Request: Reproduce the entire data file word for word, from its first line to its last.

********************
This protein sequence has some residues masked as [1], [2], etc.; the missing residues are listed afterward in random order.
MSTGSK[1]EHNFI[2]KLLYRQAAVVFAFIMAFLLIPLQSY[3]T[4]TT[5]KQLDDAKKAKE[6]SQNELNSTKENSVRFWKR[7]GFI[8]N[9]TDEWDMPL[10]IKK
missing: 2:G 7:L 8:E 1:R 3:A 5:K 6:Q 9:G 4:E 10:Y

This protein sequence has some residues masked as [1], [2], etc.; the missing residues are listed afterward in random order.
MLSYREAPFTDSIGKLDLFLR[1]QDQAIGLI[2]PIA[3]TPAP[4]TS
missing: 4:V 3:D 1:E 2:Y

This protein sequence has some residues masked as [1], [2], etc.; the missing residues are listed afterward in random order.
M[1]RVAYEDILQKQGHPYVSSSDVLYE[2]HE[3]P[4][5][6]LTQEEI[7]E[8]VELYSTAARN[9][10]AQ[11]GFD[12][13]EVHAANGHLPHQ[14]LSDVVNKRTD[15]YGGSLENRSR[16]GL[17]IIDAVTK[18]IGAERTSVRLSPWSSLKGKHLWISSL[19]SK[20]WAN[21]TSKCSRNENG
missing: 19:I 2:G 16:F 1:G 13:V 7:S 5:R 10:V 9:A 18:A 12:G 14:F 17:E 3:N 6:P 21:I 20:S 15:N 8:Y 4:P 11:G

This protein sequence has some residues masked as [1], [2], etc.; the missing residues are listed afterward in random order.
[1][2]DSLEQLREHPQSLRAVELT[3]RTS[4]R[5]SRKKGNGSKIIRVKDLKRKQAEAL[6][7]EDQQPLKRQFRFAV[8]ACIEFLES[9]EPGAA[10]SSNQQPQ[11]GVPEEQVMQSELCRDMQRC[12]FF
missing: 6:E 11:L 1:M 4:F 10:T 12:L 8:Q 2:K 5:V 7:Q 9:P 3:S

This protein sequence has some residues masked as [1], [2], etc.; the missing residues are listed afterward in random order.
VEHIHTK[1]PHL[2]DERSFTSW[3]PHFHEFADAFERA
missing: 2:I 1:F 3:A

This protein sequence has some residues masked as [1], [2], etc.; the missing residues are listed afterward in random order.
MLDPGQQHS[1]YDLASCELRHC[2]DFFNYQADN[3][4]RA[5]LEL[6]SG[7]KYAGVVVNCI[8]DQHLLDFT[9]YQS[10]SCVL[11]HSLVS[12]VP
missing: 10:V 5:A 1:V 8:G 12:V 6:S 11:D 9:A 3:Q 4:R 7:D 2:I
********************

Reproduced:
This protein sequence has some residues masked as [1], [2], etc.; the missing residues are listed afterward in random order.
MSTGSK[1]EHNFI[2]KLLYRQAAVVFAFIMAFLLIPLQSY[3]T[4]TT[5]KQLDDAKKAKE[6]SQNELNSTKENSVRFWKR[7]GFI[8]N[9]TDEWDMPL[10]IKK
missing: 2:G 7:L 8:E 1:R 3:A 5:K 6:Q 9:G 4:E 10:Y

This protein sequence has some residues masked as [1], [2], etc.; the missing residues are listed afterward in random order.
MLSYREAPFTDSIGKLDLFLR[1]QDQAIGLI[2]PIA[3]TPAP[4]TS
missing: 4:V 3:D 1:E 2:Y

This protein sequence has some residues masked as [1], [2], etc.; the missing residues are listed afterward in random order.
M[1]RVAYEDILQKQGHPYVSSSDVLYE[2]HE[3]P[4][5][6]LTQEEI[7]E[8]VELYSTAARN[9][10]AQ[11]GFD[12][13]EVHAANGHLPHQ[14]LSDVVNKRTD[15]YGGSLENRSR[16]GL[17]IIDAVTK[18]IGAERTSVRLSPWSSLKGKHLWISSL[19]SK[20]WAN[21]TSKCSRNENG
missing: 19:I 2:G 16:F 1:G 13:V 7:S 5:R 10:V 9:A 18:A 12:G 14:F 17:E 3:N 6:P 21:I 20:S 15:N 8:Y 4:P 11:G

This protein sequence has some residues masked as [1], [2], etc.; the missing residues are listed afterward in random order.
[1][2]DSLEQLREHPQSLRAVELT[3]RTS[4]R[5]SRKKGNGSKIIRVKDLKRKQAEAL[6][7]EDQQPLKRQFRFAV[8]ACIEFLES[9]EPGAA[10]SSNQQPQ[11]GVPEEQVMQSELCRDMQRC[12]FF
missing: 6:E 11:L 1:M 4:F 10:T 12:L 8:Q 2:K 5:V 7:Q 9:P 3:S

This protein sequence has some residues masked as [1], [2], etc.; the missing residues are listed afterward in random order.
VEHIHTK[1]PHL[2]DERSFTSW[3]PHFHEFADAFERA
missing: 2:I 1:F 3:A

This protein sequence has some residues masked as [1], [2], etc.; the missing residues are listed afterward in random order.
MLDPGQQHS[1]YDLASCELRHC[2]DFFNYQADN[3][4]RA[5]LEL[6]SG[7]KYAGVVVNCI[8]DQHLLDFT[9]YQS[10]SCVL[11]HSLVS[12]VP
missing: 10:V 5:A 1:V 8:G 12:V 6:S 11:D 9:A 3:Q 4:R 7:D 2:I